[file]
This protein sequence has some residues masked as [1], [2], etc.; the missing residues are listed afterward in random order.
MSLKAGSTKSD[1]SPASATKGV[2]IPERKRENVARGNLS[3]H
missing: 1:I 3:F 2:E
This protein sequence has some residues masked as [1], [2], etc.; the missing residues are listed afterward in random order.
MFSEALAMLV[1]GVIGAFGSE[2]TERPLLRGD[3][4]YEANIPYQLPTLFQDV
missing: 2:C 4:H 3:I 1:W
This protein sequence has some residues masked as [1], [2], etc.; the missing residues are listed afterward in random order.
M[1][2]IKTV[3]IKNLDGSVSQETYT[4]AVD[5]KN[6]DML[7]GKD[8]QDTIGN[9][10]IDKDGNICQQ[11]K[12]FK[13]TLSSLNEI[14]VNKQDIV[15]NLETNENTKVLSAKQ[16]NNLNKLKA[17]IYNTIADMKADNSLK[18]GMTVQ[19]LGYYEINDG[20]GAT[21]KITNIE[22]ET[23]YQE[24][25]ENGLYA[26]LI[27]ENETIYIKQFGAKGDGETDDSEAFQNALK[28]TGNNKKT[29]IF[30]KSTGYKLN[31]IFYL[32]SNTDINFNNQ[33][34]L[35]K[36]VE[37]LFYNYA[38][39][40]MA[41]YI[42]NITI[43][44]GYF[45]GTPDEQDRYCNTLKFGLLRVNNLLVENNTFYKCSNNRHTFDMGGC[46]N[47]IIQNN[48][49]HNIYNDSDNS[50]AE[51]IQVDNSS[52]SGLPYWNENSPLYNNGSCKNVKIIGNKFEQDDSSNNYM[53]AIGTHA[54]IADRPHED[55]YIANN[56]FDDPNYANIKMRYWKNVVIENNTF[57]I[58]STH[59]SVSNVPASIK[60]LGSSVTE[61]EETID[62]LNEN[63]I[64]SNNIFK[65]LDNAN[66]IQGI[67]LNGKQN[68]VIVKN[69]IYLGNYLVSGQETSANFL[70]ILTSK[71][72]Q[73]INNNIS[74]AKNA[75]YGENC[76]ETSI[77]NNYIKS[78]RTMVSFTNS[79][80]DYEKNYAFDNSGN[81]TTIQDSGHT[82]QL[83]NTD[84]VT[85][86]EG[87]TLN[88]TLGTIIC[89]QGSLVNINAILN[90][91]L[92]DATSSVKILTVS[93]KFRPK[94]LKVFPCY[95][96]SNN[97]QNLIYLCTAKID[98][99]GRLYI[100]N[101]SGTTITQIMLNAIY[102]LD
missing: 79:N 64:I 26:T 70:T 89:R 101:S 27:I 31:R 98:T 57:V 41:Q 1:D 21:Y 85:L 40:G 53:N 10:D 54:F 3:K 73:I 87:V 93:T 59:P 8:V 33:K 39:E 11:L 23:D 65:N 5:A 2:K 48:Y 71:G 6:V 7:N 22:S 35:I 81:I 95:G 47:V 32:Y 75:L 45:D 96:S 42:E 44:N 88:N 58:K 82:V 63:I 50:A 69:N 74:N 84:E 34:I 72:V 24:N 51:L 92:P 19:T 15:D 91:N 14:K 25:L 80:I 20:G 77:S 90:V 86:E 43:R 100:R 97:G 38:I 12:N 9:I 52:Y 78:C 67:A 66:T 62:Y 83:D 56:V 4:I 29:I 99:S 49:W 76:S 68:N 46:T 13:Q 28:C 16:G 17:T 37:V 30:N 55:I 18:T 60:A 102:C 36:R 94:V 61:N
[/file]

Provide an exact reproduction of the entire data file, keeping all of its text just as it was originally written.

This protein sequence has some residues masked as [1], [2], etc.; the missing residues are listed afterward in random order.
MSLKAGSTKSD[1]SPASATKGV[2]IPERKRENVARGNLS[3]H
missing: 1:I 3:F 2:E
This protein sequence has some residues masked as [1], [2], etc.; the missing residues are listed afterward in random order.
MFSEALAMLV[1]GVIGAFGSE[2]TERPLLRGD[3][4]YEANIPYQLPTLFQDV
missing: 2:C 4:H 3:I 1:W
This protein sequence has some residues masked as [1], [2], etc.; the missing residues are listed afterward in random order.
M[1][2]IKTV[3]IKNLDGSVSQETYT[4]AVD[5]KN[6]DML[7]GKD[8]QDTIGN[9][10]IDKDGNICQQ[11]K[12]FK[13]TLSSLNEI[14]VNKQDIV[15]NLETNENTKVLSAKQ[16]NNLNKLKA[17]IYNTIADMKADNSLK[18]GMTVQ[19]LGYYEINDG[20]GAT[21]KITNIE[22]ET[23]YQE[24][25]ENGLYA[26]LI[27]ENETIYIKQFGAKGDGETDDSEAFQNALK[28]TGNNKKT[29]IF[30]KSTGYKLN[31]IFYL[32]SNTDINFNNQ[33][34]L[35]K[36]VE[37]LFYNYA[38][39][40]MA[41]YI[42]NITI[43][44]GYF[45]GTPDEQDRYCNTLKFGLLRVNNLLVENNTFYKCSNNRHTFDMGGC[46]N[47]IIQNN[48][49]HNIYNDSDNS[50]AE[51]IQVDNSS[52]SGLPYWNENSPLYNNGSCKNVKIIGNKFEQDDSSNNYM[53]AIGTHA[54]IADRPHED[55]YIANN[56]FDDPNYANIKMRYWKNVVIENNTF[57]I[58]STH[59]SVSNVPASIK[60]LGSSVTE[61]EETID[62]LNEN[63]I[64]SNNIFK[65]LDNAN[66]IQGI[67]LNGKQN[68]VIVKN[69]IYLGNYLVSGQETSANFL[70]ILTSK[71][72]Q[73]INNNIS[74]AKNA[75]YGENC[76]ETSI[77]NNYIKS[78]RTMVSFTNS[79][80]DYEKNYAFDNSGN[81]TTIQDSGHT[82]QL[83]NTD[84]VT[85][86]EG[87]TLN[88]TLGTIIC[89]QGSLVNINAILN[90][91]L[92]DATSSVKILTVS[93]KFRPK[94]LKVFPCY[95][96]SNN[97]QNLIYLCTAKID[98][99]GRLYI[100]N[101]SGTTITQIMLNAIY[102]LD
missing: 79:N 64:I 26:T 70:T 89:R 101:S 27:I 31:R 98:T 57:V 41:Q 1:D 21:Y 85:L 40:G 53:N 10:D 54:F 3:K 73:I 87:V 93:T 59:P 8:V 33:K 39:E 11:L 23:D 65:N 5:A 2:K 48:Y 71:G 6:V 7:N 22:S 35:I 81:I 95:G 47:V 32:Y 75:L 45:D 96:S 42:E 44:N 88:N 58:K 82:V 63:I 50:A 69:N 74:N 84:E 34:I 72:V 24:N 51:L 92:P 19:T 15:D 91:N 14:K 25:L 80:I 20:G 77:S 90:V 86:E 43:R 100:R 97:G 38:I 12:N 9:I 52:Y 78:C 67:A 66:T 62:Y 83:D 56:V 4:I 29:I 99:S 49:W 76:S 68:N 46:T 13:Q 28:C 16:G 17:T 37:V 30:N 55:I 18:T 60:A 102:C 36:R 94:V 61:N